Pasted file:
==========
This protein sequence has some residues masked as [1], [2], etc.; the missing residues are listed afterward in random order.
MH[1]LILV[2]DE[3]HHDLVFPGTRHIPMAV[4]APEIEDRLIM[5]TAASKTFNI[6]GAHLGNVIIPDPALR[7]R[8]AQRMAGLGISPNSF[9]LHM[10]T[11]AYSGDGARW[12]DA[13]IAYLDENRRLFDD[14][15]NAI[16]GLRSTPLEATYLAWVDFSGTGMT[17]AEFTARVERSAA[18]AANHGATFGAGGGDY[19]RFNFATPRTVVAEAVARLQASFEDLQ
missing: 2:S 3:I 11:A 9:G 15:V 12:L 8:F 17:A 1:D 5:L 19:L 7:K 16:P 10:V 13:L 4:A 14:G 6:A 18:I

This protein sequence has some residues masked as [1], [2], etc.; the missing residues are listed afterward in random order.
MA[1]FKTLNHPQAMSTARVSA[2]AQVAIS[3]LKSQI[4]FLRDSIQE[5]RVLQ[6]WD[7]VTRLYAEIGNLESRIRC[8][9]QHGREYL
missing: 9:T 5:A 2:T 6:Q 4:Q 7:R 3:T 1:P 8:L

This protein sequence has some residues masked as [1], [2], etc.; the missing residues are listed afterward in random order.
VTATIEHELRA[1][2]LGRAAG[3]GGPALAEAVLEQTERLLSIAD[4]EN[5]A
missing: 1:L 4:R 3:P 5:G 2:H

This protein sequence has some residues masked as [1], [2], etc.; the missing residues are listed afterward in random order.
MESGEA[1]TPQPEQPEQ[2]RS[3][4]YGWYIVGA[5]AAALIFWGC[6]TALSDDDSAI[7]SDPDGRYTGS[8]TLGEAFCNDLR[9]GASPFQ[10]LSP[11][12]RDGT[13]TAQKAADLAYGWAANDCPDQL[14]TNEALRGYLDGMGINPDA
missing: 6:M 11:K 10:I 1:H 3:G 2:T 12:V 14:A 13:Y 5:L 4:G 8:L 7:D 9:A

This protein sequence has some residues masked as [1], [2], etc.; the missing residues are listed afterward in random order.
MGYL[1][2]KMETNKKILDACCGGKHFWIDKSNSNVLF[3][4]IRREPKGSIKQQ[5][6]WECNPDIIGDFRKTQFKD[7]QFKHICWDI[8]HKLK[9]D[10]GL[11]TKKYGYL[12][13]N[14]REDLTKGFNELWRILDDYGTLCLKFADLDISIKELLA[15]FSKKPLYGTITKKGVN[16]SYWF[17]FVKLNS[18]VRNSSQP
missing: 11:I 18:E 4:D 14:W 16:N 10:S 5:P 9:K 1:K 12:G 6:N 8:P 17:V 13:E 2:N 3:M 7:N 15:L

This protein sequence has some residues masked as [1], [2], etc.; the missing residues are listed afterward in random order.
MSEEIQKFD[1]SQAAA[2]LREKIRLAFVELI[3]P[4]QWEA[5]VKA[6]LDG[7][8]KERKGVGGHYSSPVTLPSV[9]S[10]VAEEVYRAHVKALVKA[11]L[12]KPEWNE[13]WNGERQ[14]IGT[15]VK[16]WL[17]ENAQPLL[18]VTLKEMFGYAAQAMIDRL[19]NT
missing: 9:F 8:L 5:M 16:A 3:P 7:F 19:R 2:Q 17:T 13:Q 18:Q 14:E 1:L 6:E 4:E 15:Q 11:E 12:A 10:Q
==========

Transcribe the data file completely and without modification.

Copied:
This protein sequence has some residues masked as [1], [2], etc.; the missing residues are listed afterward in random order.
MH[1]LILV[2]DE[3]HHDLVFPGTRHIPMAV[4]APEIEDRLIM[5]TAASKTFNI[6]GAHLGNVIIPDPALR[7]R[8]AQRMAGLGISPNSF[9]LHM[10]T[11]AYSGDGARW[12]DA[13]IAYLDENRRLFDD[14][15]NAI[16]GLRSTPLEATYLAWVDFSGTGMT[17]AEFTARVERSAA[18]AANHGATFGAGGGDY[19]RFNFATPRTVVAEAVARLQASFEDLQ
missing: 2:S 3:I 11:A 9:G 15:V 12:L 8:F 17:A 1:D 5:L 19:L 7:K 16:P 10:V 13:L 4:A 14:G 6:A 18:I

This protein sequence has some residues masked as [1], [2], etc.; the missing residues are listed afterward in random order.
MA[1]FKTLNHPQAMSTARVSA[2]AQVAIS[3]LKSQI[4]FLRDSIQE[5]RVLQ[6]WD[7]VTRLYAEIGNLESRIRC[8][9]QHGREYL
missing: 9:T 5:A 2:T 6:Q 4:Q 7:R 3:T 1:P 8:L

This protein sequence has some residues masked as [1], [2], etc.; the missing residues are listed afterward in random order.
VTATIEHELRA[1][2]LGRAAG[3]GGPALAEAVLEQTERLLSIAD[4]EN[5]A
missing: 1:L 4:R 3:P 5:G 2:H

This protein sequence has some residues masked as [1], [2], etc.; the missing residues are listed afterward in random order.
MESGEA[1]TPQPEQPEQ[2]RS[3][4]YGWYIVGA[5]AAALIFWGC[6]TALSDDDSAI[7]SDPDGRYTGS[8]TLGEAFCNDLR[9]GASPFQ[10]LSP[11][12]RDGT[13]TAQKAADLAYGWAANDCPDQL[14]TNEALRGYLDGMGINPDA
missing: 6:M 11:K 10:I 1:H 3:G 2:T 12:V 14:A 13:Y 5:L 4:G 8:L 7:D 9:A

This protein sequence has some residues masked as [1], [2], etc.; the missing residues are listed afterward in random order.
MGYL[1][2]KMETNKKILDACCGGKHFWIDKSNSNVLF[3][4]IRREPKGSIKQQ[5][6]WECNPDIIGDFRKTQFKD[7]QFKHICWDI[8]HKLK[9]D[10]GL[11]TKKYGYL[12][13]N[14]REDLTKGFNELWRILDDYGTLCLKFADLDISIKELLA[15]FSKKPLYGTITKKGVN[16]SYWF[17]FVKLNS[18]VRNSSQP
missing: 11:I 18:E 4:D 14:W 16:N 10:S 5:P 9:K 1:K 12:G 6:N 8:P 17:V 13:E 2:N 3:M 7:N 15:L

This protein sequence has some residues masked as [1], [2], etc.; the missing residues are listed afterward in random order.
MSEEIQKFD[1]SQAAA[2]LREKIRLAFVELI[3]P[4]QWEA[5]VKA[6]LDG[7][8]KERKGVGGHYSSPVTLPSV[9]S[10]VAEEVYRAHVKALVKA[11]L[12]KPEWNE[13]WNGERQ[14]IGT[15]VK[16]WL[17]ENAQPLL[18]VTLKEMFGYAAQAMIDRL[19]NT
missing: 9:F 8:L 5:M 16:A 3:P 7:F 19:R 2:Q 17:T 13:Q 18:Q 14:E 1:L 6:E 4:E 15:Q 11:E 12:A 10:Q